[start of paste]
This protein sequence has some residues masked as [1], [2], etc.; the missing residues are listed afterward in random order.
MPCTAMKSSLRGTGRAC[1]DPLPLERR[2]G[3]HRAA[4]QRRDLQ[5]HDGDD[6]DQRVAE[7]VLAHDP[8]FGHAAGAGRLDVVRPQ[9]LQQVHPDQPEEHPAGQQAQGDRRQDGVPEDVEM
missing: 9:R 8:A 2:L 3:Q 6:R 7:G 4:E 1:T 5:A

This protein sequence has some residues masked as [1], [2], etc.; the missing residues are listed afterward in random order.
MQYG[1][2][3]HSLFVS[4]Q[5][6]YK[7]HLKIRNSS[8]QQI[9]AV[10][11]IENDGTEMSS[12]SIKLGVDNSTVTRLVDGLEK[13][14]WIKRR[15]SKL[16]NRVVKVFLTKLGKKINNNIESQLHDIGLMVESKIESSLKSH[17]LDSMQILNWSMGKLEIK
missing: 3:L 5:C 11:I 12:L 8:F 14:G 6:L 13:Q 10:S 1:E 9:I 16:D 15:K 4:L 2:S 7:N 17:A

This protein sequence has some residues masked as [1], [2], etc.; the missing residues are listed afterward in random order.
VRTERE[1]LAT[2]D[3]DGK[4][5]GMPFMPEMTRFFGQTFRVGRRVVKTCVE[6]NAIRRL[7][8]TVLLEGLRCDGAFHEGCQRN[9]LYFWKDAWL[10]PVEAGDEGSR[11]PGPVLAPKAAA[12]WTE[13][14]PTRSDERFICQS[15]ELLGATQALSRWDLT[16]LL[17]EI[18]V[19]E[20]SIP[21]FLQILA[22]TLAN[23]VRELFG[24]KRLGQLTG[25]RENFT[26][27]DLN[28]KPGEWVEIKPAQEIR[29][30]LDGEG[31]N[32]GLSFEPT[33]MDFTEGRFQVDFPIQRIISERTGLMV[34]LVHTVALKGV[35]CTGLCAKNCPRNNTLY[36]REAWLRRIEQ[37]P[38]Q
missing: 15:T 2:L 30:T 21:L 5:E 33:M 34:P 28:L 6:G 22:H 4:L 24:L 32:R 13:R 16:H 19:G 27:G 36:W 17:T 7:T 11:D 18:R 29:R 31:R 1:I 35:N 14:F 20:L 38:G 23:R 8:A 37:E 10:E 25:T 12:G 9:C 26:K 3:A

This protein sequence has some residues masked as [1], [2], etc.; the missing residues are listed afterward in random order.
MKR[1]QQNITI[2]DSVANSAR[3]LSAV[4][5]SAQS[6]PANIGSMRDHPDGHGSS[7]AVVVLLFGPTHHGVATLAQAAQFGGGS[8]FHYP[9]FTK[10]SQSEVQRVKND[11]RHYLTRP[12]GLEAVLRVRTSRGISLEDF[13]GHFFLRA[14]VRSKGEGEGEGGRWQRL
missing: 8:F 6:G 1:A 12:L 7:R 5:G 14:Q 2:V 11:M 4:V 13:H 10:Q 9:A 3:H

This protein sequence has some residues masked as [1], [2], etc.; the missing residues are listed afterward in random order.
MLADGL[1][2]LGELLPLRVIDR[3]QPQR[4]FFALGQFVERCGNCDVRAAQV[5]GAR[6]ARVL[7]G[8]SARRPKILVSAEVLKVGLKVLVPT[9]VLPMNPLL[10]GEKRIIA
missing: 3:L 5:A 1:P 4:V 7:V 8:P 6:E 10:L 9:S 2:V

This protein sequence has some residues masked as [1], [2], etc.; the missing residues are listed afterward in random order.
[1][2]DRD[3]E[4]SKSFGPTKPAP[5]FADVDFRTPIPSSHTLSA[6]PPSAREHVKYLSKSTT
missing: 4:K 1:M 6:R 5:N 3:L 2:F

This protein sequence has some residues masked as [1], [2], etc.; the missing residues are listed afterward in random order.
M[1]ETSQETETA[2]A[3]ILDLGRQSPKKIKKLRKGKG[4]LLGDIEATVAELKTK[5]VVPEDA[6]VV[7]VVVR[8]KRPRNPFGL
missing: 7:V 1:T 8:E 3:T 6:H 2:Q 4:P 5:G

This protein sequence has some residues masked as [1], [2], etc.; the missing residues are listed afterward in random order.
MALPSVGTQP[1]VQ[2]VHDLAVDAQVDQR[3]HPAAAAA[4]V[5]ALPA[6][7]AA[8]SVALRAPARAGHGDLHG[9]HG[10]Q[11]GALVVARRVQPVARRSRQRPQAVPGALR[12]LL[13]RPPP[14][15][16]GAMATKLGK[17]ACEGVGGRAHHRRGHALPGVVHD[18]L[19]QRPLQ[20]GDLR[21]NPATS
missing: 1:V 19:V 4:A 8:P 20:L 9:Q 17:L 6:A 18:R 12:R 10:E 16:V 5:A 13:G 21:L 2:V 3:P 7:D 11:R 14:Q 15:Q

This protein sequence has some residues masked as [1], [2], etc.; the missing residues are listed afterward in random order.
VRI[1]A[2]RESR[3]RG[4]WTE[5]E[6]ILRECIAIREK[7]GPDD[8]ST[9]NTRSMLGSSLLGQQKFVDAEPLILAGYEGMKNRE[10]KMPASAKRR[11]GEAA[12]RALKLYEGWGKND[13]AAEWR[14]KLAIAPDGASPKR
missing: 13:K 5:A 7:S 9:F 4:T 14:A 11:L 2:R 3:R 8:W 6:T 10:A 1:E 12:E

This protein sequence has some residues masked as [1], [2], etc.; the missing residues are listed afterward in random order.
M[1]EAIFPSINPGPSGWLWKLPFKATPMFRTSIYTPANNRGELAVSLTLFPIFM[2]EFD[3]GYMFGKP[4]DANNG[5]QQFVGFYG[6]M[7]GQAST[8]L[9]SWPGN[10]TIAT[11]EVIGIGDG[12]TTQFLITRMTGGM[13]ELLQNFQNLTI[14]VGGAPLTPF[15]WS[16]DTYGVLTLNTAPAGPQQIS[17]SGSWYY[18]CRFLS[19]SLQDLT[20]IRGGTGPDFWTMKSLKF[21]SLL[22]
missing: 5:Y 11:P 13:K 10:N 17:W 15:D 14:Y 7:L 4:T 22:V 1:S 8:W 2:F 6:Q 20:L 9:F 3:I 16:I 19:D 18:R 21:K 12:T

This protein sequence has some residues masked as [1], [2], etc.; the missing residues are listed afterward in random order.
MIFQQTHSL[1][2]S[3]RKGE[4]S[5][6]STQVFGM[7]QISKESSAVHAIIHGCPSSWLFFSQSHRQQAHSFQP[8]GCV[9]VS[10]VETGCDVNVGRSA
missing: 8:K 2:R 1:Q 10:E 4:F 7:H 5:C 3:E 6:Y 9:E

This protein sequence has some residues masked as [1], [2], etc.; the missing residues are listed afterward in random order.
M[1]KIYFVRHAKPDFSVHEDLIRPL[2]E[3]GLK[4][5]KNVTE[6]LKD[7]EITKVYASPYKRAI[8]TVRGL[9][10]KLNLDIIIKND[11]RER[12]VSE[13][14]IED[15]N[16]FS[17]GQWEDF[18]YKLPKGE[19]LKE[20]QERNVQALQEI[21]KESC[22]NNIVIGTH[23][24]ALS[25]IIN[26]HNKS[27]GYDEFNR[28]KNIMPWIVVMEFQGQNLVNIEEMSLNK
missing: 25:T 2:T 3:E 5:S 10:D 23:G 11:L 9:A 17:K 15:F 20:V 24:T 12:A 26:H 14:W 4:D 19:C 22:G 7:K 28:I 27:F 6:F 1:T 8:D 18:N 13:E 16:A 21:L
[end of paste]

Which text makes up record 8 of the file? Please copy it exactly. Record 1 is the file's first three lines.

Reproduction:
This protein sequence has some residues masked as [1], [2], etc.; the missing residues are listed afterward in random order.
MALPSVGTQP[1]VQ[2]VHDLAVDAQVDQR[3]HPAAAAA[4]V[5]ALPA[6][7]AA[8]SVALRAPARAGHGDLHG[9]HG[10]Q[11]GALVVARRVQPVARRSRQRPQAVPGALR[12]LL[13]RPPP[14][15][16]GAMATKLGK[17]ACEGVGGRAHHRRGHALPGVVHD[18]L[19]QRPLQ[20]GDLR[21]NPATS
missing: 1:V 19:V 4:A 8:P 20:L 9:Q 17:L 6:A 18:R 12:R 10:E 16:V 5:A 13:G 21:L 2:V 3:P 7:D 11:R 14:Q 15:Q